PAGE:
5

It is a little hard to understand this behaviour:

def a():
   pass


type(a)
>> function

If type of a is function, what is type of function?

type(function)
>> NameError: name 'function' is not defined

And why does type of type from a is type?

type(type(a))
>> type

Last one: if a is an object, why I can't do that:

isinstance(a, object)
>> True


class x(a):
   pass
TypeError: Error when calling the metaclass bases
    function() argument 1 must be code, not str

Thanks!

5

The type of any function is <type 'function'>. The type of the type of function is <type 'type'>, like you got with type(type(a)). The reason type(function) doesn't work is because type(function) is trying to get the type of an undeclared variable called function, not the type of an actual function (i.e. function is not a keyword).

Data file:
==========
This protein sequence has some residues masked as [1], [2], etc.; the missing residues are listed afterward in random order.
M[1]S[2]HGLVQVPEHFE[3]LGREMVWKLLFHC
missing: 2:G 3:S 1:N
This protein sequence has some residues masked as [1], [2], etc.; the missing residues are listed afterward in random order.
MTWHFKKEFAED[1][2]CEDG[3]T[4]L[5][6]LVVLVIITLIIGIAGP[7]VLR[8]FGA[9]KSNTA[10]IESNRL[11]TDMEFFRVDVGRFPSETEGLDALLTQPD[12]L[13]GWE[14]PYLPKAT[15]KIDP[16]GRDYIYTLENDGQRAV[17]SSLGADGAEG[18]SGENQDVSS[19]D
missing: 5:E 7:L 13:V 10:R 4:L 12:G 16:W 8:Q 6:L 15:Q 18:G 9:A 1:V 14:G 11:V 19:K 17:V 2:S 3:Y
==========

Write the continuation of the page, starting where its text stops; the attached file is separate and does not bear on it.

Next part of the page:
You are getting the metaclass error during your class definition because a is of type function and you can't subclass functions in Python.

Plenty of good info in the docs.

3

The type of function is type, which is the base metaclass in Python. A metaclass is the class of a class. You can use type also as a function to tell you the type of the object, but this is an historical artifact.

The types module gives you direct references to most built in types.

>>> import types
>>> def a():
...    pass
>>> isinstance(a, types.FunctionType)
True
>>> type(a) is types.FunctionType

In principle, you may even instantiate the class types.FunctionType directly and create a function dynamically, although I can't imagine a real situation where it's reasonable to do that:

>>> import types
>>> a = types.FunctionType(compile('print "Hello World!"', '', 'exec'), {}, 'a')
>>> a
<function a at 0x01FCD630>
>>> a()
Hello World!
>>>

You can't subclass a function, that's why your last snippet fails, but you can't subclass types.FunctionType anyway.

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